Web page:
1. Purpose: The purpose of the monitoring must be to maintain and/or improve equality of treatment and opportunity within the organisation, for service-users, customers, r colleagues. The purpose must not be to take action specifically regarding one or more individuals.
  2. Policy: The organisation needs a written policy on how and why EDI data is used.
  3. Principles: All principles of the (UK)GDPR and Data Protection Act must be followed too, as with all data processing.
  4. Processors: All the other requirements of the DP laws apply too, including the requirements for engaging sub-contractors, or Data Processors, lawfully.
  5. Privacy: Ideally the data should be recorded anonymously, or at the very least pseudonymously – it shouldn’t be sitting right next to the colleague’s name in your HR system, for example.

The relevant part of the DPA 2018, and the guidance above, relate specifically to the four characteristics – ethnicity/race, religion, health/disability, and sexual orientation. But sex, gender reassignment, age, and marriage status are also protected characteristics under the Equality Act.

While these are not “special categories of personal data”, organisations should still follow all the DP law principles and the other legal requirements too. Which starts with having a clear purpose of course. #StartWithPurpose.

Interestingly, the DP laws also allow organisations to essentially headhunt senior leaders of specific ethnicities in order to increase diversity, but this should also be used carefully.

We’ve discussed the fact that the monitoring of EDI data should link clearly to maintaining or improving equality in the organisation. Which is easier said than done! So, here’s how to ensure your monitoring activities are aligned with equality (just 4 this time – 4 ‘I’s):

  1. Identify the gaps/shortfall: Review your figures and consider if your results are falling short; for example, if you don’t appear to be employing a representative group of people.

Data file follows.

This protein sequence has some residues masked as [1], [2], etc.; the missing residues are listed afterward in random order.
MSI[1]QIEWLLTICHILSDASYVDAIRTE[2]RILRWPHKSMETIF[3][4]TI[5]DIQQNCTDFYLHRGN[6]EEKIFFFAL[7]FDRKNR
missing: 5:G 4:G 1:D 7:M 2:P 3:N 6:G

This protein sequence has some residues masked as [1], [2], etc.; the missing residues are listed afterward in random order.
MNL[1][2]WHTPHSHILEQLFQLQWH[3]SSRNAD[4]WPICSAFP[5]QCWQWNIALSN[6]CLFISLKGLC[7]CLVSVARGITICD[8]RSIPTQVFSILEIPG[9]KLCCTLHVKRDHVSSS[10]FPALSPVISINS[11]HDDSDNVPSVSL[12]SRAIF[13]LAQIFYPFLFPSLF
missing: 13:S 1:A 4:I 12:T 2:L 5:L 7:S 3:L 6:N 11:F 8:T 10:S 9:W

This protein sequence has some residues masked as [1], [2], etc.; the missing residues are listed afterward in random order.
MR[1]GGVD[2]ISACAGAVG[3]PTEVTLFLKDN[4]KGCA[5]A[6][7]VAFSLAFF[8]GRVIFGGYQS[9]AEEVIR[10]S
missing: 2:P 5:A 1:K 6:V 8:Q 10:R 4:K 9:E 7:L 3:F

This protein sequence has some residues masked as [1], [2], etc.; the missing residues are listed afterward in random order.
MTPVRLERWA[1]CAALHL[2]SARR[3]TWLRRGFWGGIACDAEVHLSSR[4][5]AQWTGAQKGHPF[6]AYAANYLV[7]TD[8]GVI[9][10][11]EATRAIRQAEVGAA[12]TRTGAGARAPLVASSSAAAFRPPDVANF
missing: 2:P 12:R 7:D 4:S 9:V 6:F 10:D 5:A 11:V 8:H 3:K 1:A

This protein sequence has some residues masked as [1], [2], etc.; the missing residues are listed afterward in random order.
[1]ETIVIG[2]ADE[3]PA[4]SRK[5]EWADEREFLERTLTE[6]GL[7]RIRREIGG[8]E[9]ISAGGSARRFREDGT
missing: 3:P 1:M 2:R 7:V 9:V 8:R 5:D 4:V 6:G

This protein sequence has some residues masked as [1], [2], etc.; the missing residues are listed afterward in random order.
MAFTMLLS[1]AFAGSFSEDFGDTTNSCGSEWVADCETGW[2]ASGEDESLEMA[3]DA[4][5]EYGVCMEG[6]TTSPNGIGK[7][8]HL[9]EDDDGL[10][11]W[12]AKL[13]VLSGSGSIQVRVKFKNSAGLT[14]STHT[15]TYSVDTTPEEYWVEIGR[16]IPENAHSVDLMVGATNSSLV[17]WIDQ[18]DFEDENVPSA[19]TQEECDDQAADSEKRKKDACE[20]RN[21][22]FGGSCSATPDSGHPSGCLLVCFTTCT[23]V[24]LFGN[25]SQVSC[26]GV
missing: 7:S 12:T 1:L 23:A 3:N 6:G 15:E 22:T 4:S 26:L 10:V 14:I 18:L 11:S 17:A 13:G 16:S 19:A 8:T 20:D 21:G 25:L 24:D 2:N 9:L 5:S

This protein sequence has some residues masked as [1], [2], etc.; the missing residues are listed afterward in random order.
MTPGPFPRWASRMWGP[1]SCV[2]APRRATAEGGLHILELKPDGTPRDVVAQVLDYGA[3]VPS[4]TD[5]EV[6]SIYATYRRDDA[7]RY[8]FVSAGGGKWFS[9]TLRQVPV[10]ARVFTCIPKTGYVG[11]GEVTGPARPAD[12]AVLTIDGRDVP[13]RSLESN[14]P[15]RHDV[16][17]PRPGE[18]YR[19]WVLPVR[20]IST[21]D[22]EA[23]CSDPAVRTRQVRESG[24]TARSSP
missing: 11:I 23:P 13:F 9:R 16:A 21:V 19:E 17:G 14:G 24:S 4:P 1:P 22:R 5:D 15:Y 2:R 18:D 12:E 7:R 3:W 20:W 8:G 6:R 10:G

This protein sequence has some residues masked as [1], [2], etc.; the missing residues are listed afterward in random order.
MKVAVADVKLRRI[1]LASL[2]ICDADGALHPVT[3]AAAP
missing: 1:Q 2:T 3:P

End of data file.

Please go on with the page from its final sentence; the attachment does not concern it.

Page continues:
2. Investigate why your figures are showing a gap/falling short; don’t assume or guess. Is it a lack of equal opportunity or of equal treatment? For example, are people being put off applying, are people actually discriminated against if they do apply for jobs?
  3. Ideas for improvement: Once you’ve identified the areas you have issues in, focus on potential ways to increase accessibility and/or acceptance. You can work with consultants for specialist help, for example https://consultseated.com/ for disability accessibility advice.
  4. Implement the agreed improvements: Assess the ideas for improvement, and put the most appropriate processes in place. Not every idea will be appropriate to the risk, or possible. Remember the processes needed to prevent things slipping backwards and to ensure it’s not a one-off improvement.

Further Learning on EDI and DP:

Download our free ‘EDI meets Privacy Information Sheet’ that highlights the advice from this article and includes another 5 things that organisations can do to improve inclusion, that take a wee bit more of a time commitment.

Attend (for free) The Buzz online on 18th October, World Menopause Day, where we will discuss supporting colleagues through menopause while respecting their privacy.

Sign up to our upcoming training, 7th December, on EDI and DP. Just £67/ person if paying for yourself, or £200 per organisation for up to 3 attendees. (+ VAT)

Watch the half-hour Purpose Paradox webinar video: The Purpose Paradox & Its Solution – Is this Data Protection by stealth?

Or watch the super-short video if you don’t have half an hour free: Solving the Purpose Paradox in 72 secs

If you have any questions, don’t hesitate to reach out to me on LinkedIn or on email at Clare@cpdataprotection.com, always a pleasure to talk EDI and DP!

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Picture of Clare Paterson, Caucasian women in mid-40s with shoulder length wavy brown hair and wearing glasses

Author: Clare Paterson, CP Data Protection consultant & director

Clare draws on over 20 years of experience in risk management and quality assurance, including ten years in data protection, to provide clear and practical advice and training.

Don’t tell everyone (shh!) but Clare’s favourite sector is social housing, having worked in a large housing association for 12 years, although she loves to support all values-led organisations.